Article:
Medical experts are concerned that the COVID-19 pandemic is causing many people to ignore or defer other important health checks.
The latest plea to maintain regular medical care comes from an eye expert who warns that missing appointments could result in permanent loss of sight.
The call comes as eye specialists report a record number of people cancelling eye appointments.
Vision Eye Institute ophthalmologist and retinal specialist Dr Simon Chen says that while social distancing is necessary, missing vital appointments as a result must be avoided.
“We understand there is a lot of confusion surrounding COVID-19 social distancing measures,” he said.
“If an eye doctor has recommended eye injections, the course of treatment should be continued as directed without exception. Missing appointments or choosing not to have injections can lead to permanent vision loss.”
Dr Chen’s comments came at the launch of Macula Month, an awareness campaign for macular disease, the leading cause of blindness and severe vision loss in Australia.
Macula Month 2020 emphasises the importance of maintaining macular health throughout the COVID-19 pandemic.
Dr Chen said that eye injections were considered an essential medical service and patients and carers should continue to prioritise treatment.
“Eye injections are used to treat sight-threatening retinal conditions and discontinuing treatment can result in permanent vision loss,” he said.
“Eye injections are considered an essential medical treatment – patients and carers should continue to attend regular appointments with an ophthalmologist.”
The term, macular disease, refers to a broad range of painless disorders affecting the macula (part of the retina at the back of the eye), namely age-related macular degeneration (AMD) and diabetic eye disease. Collectively, macular disease is the leading cause of legal blindness and severe vision loss in Australia.
Eye injections are commonly used to treat retinal and macular conditions such as wet AMD, diabetic retinopathy, diabetic eye disease and retinal vein occlusion.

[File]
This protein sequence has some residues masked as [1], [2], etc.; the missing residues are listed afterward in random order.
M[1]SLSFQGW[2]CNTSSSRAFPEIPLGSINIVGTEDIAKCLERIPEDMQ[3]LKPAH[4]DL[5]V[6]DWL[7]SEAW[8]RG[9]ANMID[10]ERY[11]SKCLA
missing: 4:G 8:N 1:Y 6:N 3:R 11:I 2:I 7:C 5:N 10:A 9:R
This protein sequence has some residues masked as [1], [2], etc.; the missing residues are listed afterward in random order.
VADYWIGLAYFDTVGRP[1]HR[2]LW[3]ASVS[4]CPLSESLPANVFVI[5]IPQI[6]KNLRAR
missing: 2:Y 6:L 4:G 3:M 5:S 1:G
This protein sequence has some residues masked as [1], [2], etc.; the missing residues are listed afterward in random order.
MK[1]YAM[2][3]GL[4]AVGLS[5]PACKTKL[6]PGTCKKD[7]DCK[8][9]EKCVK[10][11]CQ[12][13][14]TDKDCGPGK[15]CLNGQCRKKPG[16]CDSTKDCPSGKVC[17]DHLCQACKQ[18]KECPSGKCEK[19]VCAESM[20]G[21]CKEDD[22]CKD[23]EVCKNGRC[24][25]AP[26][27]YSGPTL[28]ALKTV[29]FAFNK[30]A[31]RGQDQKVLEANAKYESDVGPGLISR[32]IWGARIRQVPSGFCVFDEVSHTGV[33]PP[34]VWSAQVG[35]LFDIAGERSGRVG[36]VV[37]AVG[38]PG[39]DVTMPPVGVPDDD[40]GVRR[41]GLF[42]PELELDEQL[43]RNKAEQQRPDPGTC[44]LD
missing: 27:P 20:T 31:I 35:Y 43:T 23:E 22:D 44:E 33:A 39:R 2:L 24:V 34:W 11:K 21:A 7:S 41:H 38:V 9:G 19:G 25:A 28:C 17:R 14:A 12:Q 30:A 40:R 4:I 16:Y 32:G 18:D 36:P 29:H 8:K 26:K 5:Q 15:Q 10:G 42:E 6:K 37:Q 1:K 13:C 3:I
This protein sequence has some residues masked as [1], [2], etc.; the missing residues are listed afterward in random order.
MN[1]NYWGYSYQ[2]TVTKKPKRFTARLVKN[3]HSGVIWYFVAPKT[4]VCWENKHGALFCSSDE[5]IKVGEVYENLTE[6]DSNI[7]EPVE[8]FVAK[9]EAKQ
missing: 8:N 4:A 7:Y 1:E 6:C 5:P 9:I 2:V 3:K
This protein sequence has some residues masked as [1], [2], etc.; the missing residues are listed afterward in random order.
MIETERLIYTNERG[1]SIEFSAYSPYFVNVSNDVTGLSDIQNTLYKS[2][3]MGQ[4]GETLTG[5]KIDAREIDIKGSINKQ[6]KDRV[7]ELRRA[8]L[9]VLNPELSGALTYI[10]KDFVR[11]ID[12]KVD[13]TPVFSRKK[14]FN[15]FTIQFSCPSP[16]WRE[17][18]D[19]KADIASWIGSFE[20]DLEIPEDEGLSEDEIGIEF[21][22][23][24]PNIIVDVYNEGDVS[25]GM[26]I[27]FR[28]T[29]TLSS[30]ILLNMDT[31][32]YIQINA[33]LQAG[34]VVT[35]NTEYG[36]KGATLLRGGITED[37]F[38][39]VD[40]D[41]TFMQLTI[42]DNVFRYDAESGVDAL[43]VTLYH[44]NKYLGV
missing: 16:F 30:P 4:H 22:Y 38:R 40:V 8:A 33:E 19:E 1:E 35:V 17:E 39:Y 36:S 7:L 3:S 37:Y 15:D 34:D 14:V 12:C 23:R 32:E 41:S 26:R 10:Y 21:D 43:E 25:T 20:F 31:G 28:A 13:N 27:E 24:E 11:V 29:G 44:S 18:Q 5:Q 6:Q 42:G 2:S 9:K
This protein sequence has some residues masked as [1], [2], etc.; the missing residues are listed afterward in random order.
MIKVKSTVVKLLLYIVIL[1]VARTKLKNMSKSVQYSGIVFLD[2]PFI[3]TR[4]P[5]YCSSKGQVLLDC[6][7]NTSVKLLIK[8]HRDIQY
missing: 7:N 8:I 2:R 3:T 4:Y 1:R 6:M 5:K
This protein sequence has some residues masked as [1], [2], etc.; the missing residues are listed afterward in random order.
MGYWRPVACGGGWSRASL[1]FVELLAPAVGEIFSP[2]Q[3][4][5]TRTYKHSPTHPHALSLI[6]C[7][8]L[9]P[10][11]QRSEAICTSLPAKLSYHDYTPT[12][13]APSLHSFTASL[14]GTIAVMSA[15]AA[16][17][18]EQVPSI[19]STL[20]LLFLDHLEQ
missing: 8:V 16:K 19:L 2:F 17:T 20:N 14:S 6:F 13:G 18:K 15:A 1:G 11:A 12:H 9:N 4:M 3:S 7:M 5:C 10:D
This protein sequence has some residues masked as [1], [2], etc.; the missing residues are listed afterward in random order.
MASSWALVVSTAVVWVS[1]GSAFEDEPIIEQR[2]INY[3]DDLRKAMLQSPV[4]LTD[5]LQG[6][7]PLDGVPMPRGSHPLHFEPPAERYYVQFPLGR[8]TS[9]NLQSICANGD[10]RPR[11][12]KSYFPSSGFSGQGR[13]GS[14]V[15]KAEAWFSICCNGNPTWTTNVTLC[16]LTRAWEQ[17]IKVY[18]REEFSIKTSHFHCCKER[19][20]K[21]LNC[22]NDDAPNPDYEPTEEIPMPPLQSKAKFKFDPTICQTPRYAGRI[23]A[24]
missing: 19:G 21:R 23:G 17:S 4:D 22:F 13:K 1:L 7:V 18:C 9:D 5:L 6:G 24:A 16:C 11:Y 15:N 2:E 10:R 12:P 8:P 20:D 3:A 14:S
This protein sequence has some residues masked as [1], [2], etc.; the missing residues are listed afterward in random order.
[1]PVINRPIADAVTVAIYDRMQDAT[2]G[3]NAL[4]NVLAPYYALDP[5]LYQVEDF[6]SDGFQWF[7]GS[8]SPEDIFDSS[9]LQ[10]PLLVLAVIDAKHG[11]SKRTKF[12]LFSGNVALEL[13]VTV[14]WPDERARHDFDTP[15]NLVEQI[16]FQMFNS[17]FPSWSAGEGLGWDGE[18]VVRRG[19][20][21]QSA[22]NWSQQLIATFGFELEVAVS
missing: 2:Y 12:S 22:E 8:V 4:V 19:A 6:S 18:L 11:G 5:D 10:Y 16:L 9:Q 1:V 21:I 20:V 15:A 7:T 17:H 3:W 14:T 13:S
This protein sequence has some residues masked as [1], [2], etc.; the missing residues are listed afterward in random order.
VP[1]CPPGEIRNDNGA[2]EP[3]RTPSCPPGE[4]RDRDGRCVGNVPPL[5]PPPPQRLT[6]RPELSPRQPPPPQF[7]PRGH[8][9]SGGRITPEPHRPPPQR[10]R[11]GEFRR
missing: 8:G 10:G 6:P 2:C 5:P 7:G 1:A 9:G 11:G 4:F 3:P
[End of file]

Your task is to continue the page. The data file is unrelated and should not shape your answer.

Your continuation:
Dr Chen said these conditions usually required regular, ongoing injections administered by an ophthalmologist to prevent, and potentially reverse, vision loss.
“Since the pandemic was declared, all Vision Eye Institute practices have remained open to provide continuity of care to those who require vision-saving treatment,” he said. “Clinics and day surgeries are observing strict social distancing practices and hygiene protocols to minimise any risk of viral transmission.
“Everyone’s sight is precious, and we want to make sure that the macular disease community continue to receive the help and vision-saving treatment they need throughout the COVID-19 crisis.
“Australians need to take action now and make healthy lifestyle choices that will promote macular health. By practising a few simple habits, you can not only reduce your risk of developing a macular disease, but also slow progressive vision loss if you are already affected.”
These practices include:
- monitoring your eye health
- quitting smoking
- eating a balanced and nutritious diet.
Dr Chen said the first step in maintaining eye health was to have regular eye checks, whether or not you needed glasses.
“It’s also a good idea to do regular tests at home. For people over 50, look at a straight edge, such as a door or window. If any of the lines seem wavy, missing or blurred, this should prompt an urgent appointment with an optometrist.
“Sudden changes in vision, eye pain or discomfort, flashes of light or new floaters are also urgent symptoms that require medical attention.”
Macular disease affects the central part of the retina (the macula) that is responsible for central and fine-detail vision. It does not result in total vision loss, but can significantly affect a patient’s quality of life. And because macular disorders are painless, many people may be unaware they have the disease until it is in the advanced stages.
Vision Eye Institute says that age-related macular degeneration is the most common type of macular disease, with more than 1.29 million Australians over 50 showing some evidence of AMD.
Are you guilty of putting off a regular medical check in the past few months? Are you a candidate for eye disease?
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